The cyber threat. It’s becoming a never-ending game in which criminals are getting increasingly sophisticated, continually raising the bar for companies to defend against. Cyber crime has become a whole industry of its own now: it’s what some people do for a living. We only need to look at the recent global ransomware attack which hit the NHS so badly here in the UK to see what effects cyber crime can have.
But one of the most potent threats comes from within. Indeed, the just-published Harvey Nash/KPMG survey of nearly 4,500 CIOs and tech leaders globally finds that the insider threat is the fastest-growing one of all. It also found that nearly a third (32%) of organisations had been subject to a ‘major’ cyber attack in the previous 12 months – up from 22% three years earlier. Cyber security was discussed at the most recent Board meeting in over a third of cases.
It’s not difficult to see why CIOs (and their fellow board members) are worried about insiders. In today’s service economy, the border between ‘insiders’ and ‘outsiders’ is blurring all the time. Companies now work with a whole ecosystem of suppliers – contractors, freelancers, temporary staff. Complete processes are outsourced to IT and other service providers. Whole teams of people may be managing your IT systems for you on the other side of the world and you have little idea who they actually are.
The result is that we can so easily lose track of who’s an insider and who’s an outsider. Outsiders have become virtual insiders and it is much harder to control what they can do.
Added to that, the threat is so potent because an individual who wants to cause harm doesn’t need to look far to learn how to do so. Watch a few ‘tutorials’ on YouTube, look around on the dark web for some tools: it really isn’t difficult.
So what can companies do about it? Well, there’s no magic answer and the reality is that it is hard.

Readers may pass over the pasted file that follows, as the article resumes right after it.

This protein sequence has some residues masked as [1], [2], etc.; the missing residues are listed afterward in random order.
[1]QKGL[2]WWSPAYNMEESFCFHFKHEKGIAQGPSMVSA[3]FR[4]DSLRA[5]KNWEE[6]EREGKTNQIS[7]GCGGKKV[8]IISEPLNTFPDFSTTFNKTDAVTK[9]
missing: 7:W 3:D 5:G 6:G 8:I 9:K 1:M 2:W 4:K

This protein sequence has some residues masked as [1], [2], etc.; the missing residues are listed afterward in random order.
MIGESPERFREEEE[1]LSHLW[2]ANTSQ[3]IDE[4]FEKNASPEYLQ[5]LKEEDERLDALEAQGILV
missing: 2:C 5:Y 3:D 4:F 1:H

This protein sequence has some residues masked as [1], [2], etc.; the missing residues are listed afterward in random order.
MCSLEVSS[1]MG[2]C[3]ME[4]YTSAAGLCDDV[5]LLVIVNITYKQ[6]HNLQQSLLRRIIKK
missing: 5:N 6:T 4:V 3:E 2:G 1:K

But it certainly helps if you have some basics in place. The government-backed Cyber Essentials scheme sets out nicely five key practices which are around: strong boundary firewalls, secure configuration of systems, regular patching (updating) of software, malware protection and – the hardest one of all – user access control.
That’s hard enough with your own permanent staff. You need to make sure that new joiners get access to the systems they need quickly – but balance that with not giving them too much access to everything too soon. At the same time, it’s vital to ensure that leavers’ access is disabled promptly when they depart the organisation.
Then you have the issue of people that move around within the company to different roles, acquiring different accounts and access rights over time – you need to ensure that what they no longer need is turned off. All of this requires good coordination of information flows between line managers in the business, HR, and IT.
But of course, it gets even harder when you apply these same issues to all those outsiders who are insiders. Firstly, it means ensuring you have contractual agreements in place with third party service providers to certify they are vetting and checking people thoroughly before putting them on a job (‘joiners’). You need to make sure that they have proper controls in place regarding passwords and access to systems. You also have to set boundaries on what they can sub-contract themselves – to manage when an outsourced provider outsources a piece of that work to someone else.
In addition, you need a solution for ‘leavers’ from your outsourced service providers so that when someone leaves them, they are either suspending that person’s access rights or informing you so that you can do so. This is another thing you need to be contractually specified and managed.
Access management is undoubtedly challenging. But it’s vital that it gets managed effectively. Otherwise the threat from insiders and ‘outsiders who are insiders’ will only grow and grow.
Martijn Verbree is cyber security partner at KPMG. The 2017 Harvey Nash/KPMG CIO Survey, the world’s largest survey of IT leadership, was launched today.